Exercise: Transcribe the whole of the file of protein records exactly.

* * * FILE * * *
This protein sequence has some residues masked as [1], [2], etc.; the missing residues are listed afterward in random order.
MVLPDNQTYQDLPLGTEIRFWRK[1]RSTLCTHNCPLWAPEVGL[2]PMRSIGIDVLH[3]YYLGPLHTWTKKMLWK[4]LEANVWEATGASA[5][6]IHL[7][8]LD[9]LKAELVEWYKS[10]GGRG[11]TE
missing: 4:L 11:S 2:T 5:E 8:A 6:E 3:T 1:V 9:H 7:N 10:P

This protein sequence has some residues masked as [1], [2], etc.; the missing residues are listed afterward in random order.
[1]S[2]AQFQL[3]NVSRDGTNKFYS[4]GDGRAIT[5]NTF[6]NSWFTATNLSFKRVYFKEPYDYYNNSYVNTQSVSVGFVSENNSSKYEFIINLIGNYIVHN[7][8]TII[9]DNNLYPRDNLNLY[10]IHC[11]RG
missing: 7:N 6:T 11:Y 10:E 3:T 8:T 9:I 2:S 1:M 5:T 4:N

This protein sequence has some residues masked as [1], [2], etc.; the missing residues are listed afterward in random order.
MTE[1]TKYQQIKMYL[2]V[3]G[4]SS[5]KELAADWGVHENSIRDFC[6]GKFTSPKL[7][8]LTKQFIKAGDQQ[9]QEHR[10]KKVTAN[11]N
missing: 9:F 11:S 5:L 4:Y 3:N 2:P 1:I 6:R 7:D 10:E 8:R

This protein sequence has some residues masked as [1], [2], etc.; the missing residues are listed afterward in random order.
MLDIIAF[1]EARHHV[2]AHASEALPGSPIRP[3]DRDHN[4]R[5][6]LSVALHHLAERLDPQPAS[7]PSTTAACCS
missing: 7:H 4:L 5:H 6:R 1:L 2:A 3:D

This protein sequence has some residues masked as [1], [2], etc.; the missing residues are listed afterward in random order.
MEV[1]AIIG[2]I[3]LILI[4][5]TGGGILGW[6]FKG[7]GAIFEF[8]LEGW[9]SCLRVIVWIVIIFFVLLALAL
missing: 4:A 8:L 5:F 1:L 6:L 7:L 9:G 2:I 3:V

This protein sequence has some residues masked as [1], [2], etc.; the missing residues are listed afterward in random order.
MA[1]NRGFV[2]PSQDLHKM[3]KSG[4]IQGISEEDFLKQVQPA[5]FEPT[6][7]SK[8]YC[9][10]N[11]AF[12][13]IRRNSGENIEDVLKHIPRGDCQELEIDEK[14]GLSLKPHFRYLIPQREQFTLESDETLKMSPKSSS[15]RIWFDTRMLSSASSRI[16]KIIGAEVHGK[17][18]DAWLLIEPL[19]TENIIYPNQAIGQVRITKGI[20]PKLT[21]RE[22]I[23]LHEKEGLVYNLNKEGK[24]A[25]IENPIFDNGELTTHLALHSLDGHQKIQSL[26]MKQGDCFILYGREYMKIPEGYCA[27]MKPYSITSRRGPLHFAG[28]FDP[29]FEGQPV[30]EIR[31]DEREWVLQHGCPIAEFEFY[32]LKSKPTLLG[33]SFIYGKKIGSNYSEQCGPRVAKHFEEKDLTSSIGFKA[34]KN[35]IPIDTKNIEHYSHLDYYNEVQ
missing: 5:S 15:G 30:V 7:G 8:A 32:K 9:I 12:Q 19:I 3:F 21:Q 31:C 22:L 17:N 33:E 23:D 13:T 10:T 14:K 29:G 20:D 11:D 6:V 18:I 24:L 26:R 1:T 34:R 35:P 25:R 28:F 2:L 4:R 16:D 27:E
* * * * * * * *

This protein sequence has some residues masked as [1], [2], etc.; the missing residues are listed afterward in random order.
MVLPDNQTYQDLPLGTEIRFWRK[1]RSTLCTHNCPLWAPEVGL[2]PMRSIGIDVLH[3]YYLGPLHTWTKKMLWK[4]LEANVWEATGASA[5][6]IHL[7][8]LD[9]LKAELVEWYKS[10]GGRG[11]TE
missing: 4:L 11:S 2:T 5:E 8:A 6:E 3:T 1:V 9:H 7:N 10:P

This protein sequence has some residues masked as [1], [2], etc.; the missing residues are listed afterward in random order.
[1]S[2]AQFQL[3]NVSRDGTNKFYS[4]GDGRAIT[5]NTF[6]NSWFTATNLSFKRVYFKEPYDYYNNSYVNTQSVSVGFVSENNSSKYEFIINLIGNYIVHN[7][8]TII[9]DNNLYPRDNLNLY[10]IHC[11]RG
missing: 7:N 6:T 11:Y 10:E 3:T 8:T 9:I 2:S 1:M 5:T 4:N

This protein sequence has some residues masked as [1], [2], etc.; the missing residues are listed afterward in random order.
MTE[1]TKYQQIKMYL[2]V[3]G[4]SS[5]KELAADWGVHENSIRDFC[6]GKFTSPKL[7][8]LTKQFIKAGDQQ[9]QEHR[10]KKVTAN[11]N
missing: 9:F 11:S 5:L 4:Y 3:N 2:P 1:I 6:R 7:D 10:E 8:R

This protein sequence has some residues masked as [1], [2], etc.; the missing residues are listed afterward in random order.
MLDIIAF[1]EARHHV[2]AHASEALPGSPIRP[3]DRDHN[4]R[5][6]LSVALHHLAERLDPQPAS[7]PSTTAACCS
missing: 7:H 4:L 5:H 6:R 1:L 2:A 3:D

This protein sequence has some residues masked as [1], [2], etc.; the missing residues are listed afterward in random order.
MEV[1]AIIG[2]I[3]LILI[4][5]TGGGILGW[6]FKG[7]GAIFEF[8]LEGW[9]SCLRVIVWIVIIFFVLLALAL
missing: 4:A 8:L 5:F 1:L 6:L 7:L 9:G 2:I 3:V

This protein sequence has some residues masked as [1], [2], etc.; the missing residues are listed afterward in random order.
MA[1]NRGFV[2]PSQDLHKM[3]KSG[4]IQGISEEDFLKQVQPA[5]FEPT[6][7]SK[8]YC[9][10]N[11]AF[12][13]IRRNSGENIEDVLKHIPRGDCQELEIDEK[14]GLSLKPHFRYLIPQREQFTLESDETLKMSPKSSS[15]RIWFDTRMLSSASSRI[16]KIIGAEVHGK[17][18]DAWLLIEPL[19]TENIIYPNQAIGQVRITKGI[20]PKLT[21]RE[22]I[23]LHEKEGLVYNLNKEGK[24]A[25]IENPIFDNGELTTHLALHSLDGHQKIQSL[26]MKQGDCFILYGREYMKIPEGYCA[27]MKPYSITSRRGPLHFAG[28]FDP[29]FEGQPV[30]EIR[31]DEREWVLQHGCPIAEFEFY[32]LKSKPTLLG[33]SFIYGKKIGSNYSEQCGPRVAKHFEEKDLTSSIGFKA[34]KN[35]IPIDTKNIEHYSHLDYYNEVQ
missing: 5:S 15:G 30:V 7:G 8:A 32:K 9:I 12:Q 19:I 3:F 21:Q 31:C 22:L 17:N 33:E 23:D 13:T 10:T 14:K 29:G 20:D 11:D 6:V 18:I 24:L 26:R 1:T 34:R 35:P 25:R 28:F 2:L 4:R 16:D 27:E